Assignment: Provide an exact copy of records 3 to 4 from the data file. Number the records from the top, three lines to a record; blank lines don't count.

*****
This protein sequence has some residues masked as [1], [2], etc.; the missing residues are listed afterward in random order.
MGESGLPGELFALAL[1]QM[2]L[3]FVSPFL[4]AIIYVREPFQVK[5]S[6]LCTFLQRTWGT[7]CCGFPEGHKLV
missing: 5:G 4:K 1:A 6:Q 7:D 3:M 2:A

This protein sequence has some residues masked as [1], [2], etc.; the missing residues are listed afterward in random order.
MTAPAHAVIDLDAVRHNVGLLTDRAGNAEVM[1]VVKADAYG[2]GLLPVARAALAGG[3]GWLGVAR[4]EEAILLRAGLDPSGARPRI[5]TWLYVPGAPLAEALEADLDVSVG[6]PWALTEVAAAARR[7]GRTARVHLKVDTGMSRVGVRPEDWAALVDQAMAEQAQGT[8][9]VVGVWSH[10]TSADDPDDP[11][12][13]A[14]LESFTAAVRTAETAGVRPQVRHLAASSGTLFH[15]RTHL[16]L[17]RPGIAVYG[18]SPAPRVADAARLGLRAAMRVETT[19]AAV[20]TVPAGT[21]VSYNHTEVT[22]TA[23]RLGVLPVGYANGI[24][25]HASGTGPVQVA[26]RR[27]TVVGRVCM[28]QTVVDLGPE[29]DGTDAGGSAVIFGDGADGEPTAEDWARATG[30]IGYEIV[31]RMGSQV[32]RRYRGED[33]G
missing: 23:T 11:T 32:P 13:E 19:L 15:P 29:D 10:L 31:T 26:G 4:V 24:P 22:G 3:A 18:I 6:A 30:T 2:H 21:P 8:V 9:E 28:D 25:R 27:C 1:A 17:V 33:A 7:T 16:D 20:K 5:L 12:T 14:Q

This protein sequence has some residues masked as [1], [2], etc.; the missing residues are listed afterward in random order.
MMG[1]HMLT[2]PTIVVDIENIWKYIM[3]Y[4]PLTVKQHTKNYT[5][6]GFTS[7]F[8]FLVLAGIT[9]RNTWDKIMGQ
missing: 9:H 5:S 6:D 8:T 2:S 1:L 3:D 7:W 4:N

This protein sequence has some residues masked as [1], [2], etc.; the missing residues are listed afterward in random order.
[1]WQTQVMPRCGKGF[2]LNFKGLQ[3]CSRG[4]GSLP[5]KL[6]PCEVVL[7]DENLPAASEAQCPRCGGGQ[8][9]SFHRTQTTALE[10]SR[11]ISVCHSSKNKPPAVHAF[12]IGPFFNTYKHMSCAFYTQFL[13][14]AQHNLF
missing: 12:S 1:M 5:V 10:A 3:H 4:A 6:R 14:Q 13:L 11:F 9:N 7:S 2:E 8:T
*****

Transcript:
This protein sequence has some residues masked as [1], [2], etc.; the missing residues are listed afterward in random order.
MMG[1]HMLT[2]PTIVVDIENIWKYIM[3]Y[4]PLTVKQHTKNYT[5][6]GFTS[7]F[8]FLVLAGIT[9]RNTWDKIMGQ
missing: 9:H 5:S 6:D 8:T 2:S 1:L 3:D 7:W 4:N

This protein sequence has some residues masked as [1], [2], etc.; the missing residues are listed afterward in random order.
[1]WQTQVMPRCGKGF[2]LNFKGLQ[3]CSRG[4]GSLP[5]KL[6]PCEVVL[7]DENLPAASEAQCPRCGGGQ[8][9]SFHRTQTTALE[10]SR[11]ISVCHSSKNKPPAVHAF[12]IGPFFNTYKHMSCAFYTQFL[13][14]AQHNLF
missing: 12:S 1:M 5:V 10:A 3:H 4:A 6:R 14:Q 13:L 11:F 9:N 7:S 2:E 8:T